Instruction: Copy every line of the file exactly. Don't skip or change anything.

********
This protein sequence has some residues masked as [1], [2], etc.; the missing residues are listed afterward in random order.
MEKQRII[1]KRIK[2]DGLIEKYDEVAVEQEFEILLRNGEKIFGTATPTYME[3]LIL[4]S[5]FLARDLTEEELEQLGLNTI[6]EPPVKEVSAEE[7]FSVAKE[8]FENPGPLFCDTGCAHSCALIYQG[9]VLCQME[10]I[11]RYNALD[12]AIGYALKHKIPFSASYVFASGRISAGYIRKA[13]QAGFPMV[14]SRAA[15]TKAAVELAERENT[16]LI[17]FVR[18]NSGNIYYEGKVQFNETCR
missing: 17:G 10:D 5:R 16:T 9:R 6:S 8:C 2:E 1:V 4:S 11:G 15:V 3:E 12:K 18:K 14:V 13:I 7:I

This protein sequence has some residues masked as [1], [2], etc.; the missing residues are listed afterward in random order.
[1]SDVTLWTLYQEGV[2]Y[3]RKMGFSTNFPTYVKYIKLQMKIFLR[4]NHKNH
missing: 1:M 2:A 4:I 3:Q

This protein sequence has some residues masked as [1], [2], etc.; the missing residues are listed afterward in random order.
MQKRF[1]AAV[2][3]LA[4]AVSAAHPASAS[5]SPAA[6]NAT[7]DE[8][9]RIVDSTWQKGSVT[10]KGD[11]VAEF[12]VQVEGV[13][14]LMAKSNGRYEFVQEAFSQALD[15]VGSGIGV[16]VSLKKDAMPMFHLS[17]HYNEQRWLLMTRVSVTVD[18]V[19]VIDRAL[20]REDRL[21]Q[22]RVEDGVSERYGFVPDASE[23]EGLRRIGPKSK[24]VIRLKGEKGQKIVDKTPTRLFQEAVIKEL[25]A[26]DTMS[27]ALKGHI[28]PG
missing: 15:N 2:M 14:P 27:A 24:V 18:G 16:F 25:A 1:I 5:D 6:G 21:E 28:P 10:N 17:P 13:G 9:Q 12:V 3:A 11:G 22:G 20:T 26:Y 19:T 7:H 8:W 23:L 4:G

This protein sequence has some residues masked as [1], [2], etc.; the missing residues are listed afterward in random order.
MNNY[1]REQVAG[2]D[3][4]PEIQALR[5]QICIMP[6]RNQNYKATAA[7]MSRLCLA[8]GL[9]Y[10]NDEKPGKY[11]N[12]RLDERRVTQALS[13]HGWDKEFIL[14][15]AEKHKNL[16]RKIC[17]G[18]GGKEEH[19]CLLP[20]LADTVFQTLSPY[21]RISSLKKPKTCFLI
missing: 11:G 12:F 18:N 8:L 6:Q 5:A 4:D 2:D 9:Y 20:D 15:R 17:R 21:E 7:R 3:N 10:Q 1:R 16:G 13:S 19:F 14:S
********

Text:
This protein sequence has some residues masked as [1], [2], etc.; the missing residues are listed afterward in random order.
MEKQRII[1]KRIK[2]DGLIEKYDEVAVEQEFEILLRNGEKIFGTATPTYME[3]LIL[4]S[5]FLARDLTEEELEQLGLNTI[6]EPPVKEVSAEE[7]FSVAKE[8]FENPGPLFCDTGCAHSCALIYQG[9]VLCQME[10]I[11]RYNALD[12]AIGYALKHKIPFSASYVFASGRISAGYIRKA[13]QAGFPMV[14]SRAA[15]TKAAVELAERENT[16]LI[17]FVR[18]NSGNIYYEGKVQFNETCR
missing: 17:G 10:D 5:R 16:T 9:R 6:S 8:C 2:E 1:V 4:S 11:G 15:V 3:E 12:K 18:K 14:V 13:I 7:I

This protein sequence has some residues masked as [1], [2], etc.; the missing residues are listed afterward in random order.
[1]SDVTLWTLYQEGV[2]Y[3]RKMGFSTNFPTYVKYIKLQMKIFLR[4]NHKNH
missing: 1:M 2:A 4:I 3:Q

This protein sequence has some residues masked as [1], [2], etc.; the missing residues are listed afterward in random order.
MQKRF[1]AAV[2][3]LA[4]AVSAAHPASAS[5]SPAA[6]NAT[7]DE[8][9]RIVDSTWQKGSVT[10]KGD[11]VAEF[12]VQVEGV[13][14]LMAKSNGRYEFVQEAFSQALD[15]VGSGIGV[16]VSLKKDAMPMFHLS[17]HYNEQRWLLMTRVSVTVD[18]V[19]VIDRAL[20]REDRL[21]Q[22]RVEDGVSERYGFVPDASE[23]EGLRRIGPKSK[24]VIRLKGEKGQKIVDKTPTRLFQEAVIKEL[25]A[26]DTMS[27]ALKGHI[28]PG
missing: 15:N 2:M 14:P 27:A 24:V 18:G 16:F 25:A 1:I 5:D 6:G 21:E 28:P 10:N 17:P 13:G 9:Q 12:V 3:A 11:G 22:G 20:T 26:Y 19:T 7:H 8:W 23:L 4:G

This protein sequence has some residues masked as [1], [2], etc.; the missing residues are listed afterward in random order.
MNNY[1]REQVAG[2]D[3][4]PEIQALR[5]QICIMP[6]RNQNYKATAA[7]MSRLCLA[8]GL[9]Y[10]NDEKPGKY[11]N[12]RLDERRVTQALS[13]HGWDKEFIL[14][15]AEKHKNL[16]RKIC[17]G[18]GGKEEH[19]CLLP[20]LADTVFQTLSPY[21]RISSLKKPKTCFLI
missing: 11:G 12:F 18:N 8:L 6:Q 5:A 4:D 2:D 9:Y 20:D 15:R 17:R 21:E 7:R 3:N 10:Q 1:R 16:G 13:S 19:F 14:S